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This is a collection of essays, including one by me, discussing the challenges and tools for managing historic cities and towns. It leads into a the development of a new approach: historic urban landscapes, which treat places as a combination of tangible and intangible experiences and as dynamic, organic creations rather than objects. Enjoy while contemplating the huge forces that are lined up against this approach to planning and cultural conservation.

Transcript of UNESCO Report

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World Heritage

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Managing Historic Cities Grer les villes historiques

27Convention France-UNESCO pour le patrimoine

Managing Historic Cities Grer les villes historiques

World Her it age

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Managing Historic Cities

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Grer les villes historiques

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Cover Photo: Historic Areas of Istanbul UNESCO/ R.Van Oers Supervision, Editing and Coordination: Ron van Oers and Sachiko Haraguchi, UNESCO World Heritage Centre Coordination of the World Heritage Papers Series: Vesna Vujicic-Lugassy, UNESCO World Heritage Centre French Editing: Marie Noel Tournoux, UNESCO World Heritage Centre Translation: Caroline Lawrence Genevive Boisset Sylvie Fourcade Anne Sauvetre Graphic design: Original layout by Recto Verso Realization by UNESCO/CLD Photos and images presented in the texts are the copyrights of the authors unless otherwise indicated.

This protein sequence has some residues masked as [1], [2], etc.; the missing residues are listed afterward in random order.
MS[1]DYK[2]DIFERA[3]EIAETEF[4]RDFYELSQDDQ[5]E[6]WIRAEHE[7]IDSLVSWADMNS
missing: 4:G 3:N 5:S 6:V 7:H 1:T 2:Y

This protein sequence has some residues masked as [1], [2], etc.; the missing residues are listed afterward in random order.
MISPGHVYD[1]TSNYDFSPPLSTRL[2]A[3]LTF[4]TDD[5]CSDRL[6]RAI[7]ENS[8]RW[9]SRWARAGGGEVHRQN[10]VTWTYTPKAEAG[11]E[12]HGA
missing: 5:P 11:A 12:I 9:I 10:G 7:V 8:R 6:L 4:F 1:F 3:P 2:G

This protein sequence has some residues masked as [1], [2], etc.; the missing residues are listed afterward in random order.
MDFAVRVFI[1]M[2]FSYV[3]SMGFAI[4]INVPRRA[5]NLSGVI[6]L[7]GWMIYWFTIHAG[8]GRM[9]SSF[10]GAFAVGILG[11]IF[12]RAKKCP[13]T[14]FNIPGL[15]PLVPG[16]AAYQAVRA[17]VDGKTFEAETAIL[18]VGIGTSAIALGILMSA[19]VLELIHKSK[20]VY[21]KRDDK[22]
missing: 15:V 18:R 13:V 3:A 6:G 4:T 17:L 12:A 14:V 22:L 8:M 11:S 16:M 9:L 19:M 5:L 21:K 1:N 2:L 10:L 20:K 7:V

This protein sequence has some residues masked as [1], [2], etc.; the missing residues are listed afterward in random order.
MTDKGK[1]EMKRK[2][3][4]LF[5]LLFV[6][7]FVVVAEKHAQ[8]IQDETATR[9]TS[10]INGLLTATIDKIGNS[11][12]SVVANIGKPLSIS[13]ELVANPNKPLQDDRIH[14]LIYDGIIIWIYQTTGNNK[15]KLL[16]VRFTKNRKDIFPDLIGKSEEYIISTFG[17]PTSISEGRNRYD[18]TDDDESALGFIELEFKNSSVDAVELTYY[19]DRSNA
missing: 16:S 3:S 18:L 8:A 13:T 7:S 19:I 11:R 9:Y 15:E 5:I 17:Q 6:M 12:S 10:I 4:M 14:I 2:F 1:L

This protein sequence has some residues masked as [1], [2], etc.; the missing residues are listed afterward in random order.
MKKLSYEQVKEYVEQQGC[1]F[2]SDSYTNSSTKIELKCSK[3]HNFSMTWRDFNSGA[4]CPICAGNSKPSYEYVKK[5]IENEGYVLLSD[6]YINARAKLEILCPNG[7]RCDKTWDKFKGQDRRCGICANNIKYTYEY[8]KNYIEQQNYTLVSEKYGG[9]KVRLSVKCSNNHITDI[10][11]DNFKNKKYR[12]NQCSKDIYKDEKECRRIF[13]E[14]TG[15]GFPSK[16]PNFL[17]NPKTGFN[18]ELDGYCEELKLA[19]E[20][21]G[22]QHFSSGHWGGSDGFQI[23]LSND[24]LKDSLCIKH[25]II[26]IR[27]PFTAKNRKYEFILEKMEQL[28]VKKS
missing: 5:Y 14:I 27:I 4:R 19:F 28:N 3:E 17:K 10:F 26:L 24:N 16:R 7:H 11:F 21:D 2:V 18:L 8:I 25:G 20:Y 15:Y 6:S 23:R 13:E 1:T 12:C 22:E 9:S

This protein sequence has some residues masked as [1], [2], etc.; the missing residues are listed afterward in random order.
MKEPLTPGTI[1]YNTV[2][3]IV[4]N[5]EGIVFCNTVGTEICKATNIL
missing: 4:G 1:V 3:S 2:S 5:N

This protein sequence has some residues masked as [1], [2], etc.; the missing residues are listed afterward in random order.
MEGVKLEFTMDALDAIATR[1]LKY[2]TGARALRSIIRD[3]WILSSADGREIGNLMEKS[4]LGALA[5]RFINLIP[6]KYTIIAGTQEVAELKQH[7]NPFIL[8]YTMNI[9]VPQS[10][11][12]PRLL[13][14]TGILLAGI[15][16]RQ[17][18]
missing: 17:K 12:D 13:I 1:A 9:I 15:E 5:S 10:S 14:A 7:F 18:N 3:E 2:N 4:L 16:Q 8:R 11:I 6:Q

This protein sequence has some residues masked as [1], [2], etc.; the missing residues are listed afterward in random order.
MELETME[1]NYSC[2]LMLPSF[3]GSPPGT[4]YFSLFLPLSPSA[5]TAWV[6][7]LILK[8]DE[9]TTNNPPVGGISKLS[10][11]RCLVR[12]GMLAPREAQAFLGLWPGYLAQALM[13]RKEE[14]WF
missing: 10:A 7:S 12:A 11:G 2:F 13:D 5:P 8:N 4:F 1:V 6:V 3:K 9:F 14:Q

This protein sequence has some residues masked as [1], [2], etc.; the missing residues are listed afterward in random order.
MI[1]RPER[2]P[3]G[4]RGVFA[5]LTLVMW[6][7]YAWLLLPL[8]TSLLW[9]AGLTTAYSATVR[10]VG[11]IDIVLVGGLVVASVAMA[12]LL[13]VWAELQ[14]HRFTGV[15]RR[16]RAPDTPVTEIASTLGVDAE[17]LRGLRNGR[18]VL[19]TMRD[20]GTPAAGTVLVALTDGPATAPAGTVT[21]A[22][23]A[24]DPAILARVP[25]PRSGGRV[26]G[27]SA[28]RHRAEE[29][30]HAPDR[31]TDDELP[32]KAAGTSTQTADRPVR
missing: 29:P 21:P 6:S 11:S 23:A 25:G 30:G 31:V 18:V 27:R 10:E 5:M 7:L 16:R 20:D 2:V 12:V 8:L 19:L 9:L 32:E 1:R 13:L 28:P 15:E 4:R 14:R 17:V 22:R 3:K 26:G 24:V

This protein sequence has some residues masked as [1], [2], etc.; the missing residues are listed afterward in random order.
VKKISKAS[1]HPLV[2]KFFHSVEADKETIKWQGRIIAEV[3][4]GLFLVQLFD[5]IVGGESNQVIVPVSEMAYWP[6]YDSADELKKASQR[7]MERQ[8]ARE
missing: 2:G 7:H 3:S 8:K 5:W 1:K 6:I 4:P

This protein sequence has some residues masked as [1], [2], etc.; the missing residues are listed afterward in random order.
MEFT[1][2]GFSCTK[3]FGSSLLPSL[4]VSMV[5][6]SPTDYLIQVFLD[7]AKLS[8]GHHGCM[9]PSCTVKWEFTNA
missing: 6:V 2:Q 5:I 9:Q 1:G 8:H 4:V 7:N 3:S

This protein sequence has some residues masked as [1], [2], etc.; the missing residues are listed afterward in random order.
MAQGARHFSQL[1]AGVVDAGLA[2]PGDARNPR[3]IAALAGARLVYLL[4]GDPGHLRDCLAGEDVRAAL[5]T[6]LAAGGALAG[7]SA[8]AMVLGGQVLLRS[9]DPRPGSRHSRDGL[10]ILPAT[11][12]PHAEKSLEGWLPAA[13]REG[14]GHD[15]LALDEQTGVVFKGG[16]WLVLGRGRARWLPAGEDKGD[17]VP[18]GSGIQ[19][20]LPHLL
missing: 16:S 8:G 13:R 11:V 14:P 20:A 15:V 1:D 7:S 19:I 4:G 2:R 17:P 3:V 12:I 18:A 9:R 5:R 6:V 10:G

DisclaimerThe ideas and opinions expressed in this publication are those of the authors and are not necessarily those of UNESCO and do not commit the Organization. The designations employed and the presentation of material in this publication do not imply the expression of any opinion whatsoever on the part of UNESCO concerning the legal status of any country, territory, city or area or of its authorities, or concerning the delimitation of its frontiers or boundaries. World Heritage Centre UNESCO 7, place de Fontenoy 75352 Paris 07 SP France Tel : 33 (0)1 45 68 15 71 Fax : 33 (0)1 45 68 55 70 Website: http://whc.unesco.org UNESCO, 2010 All rights reserved. ISBN 978-92-3-004175-5 Published in September 2010 by UNESCO World Heritage Centre. This publication was prepared with the support of the Governments of the Netherlands and France.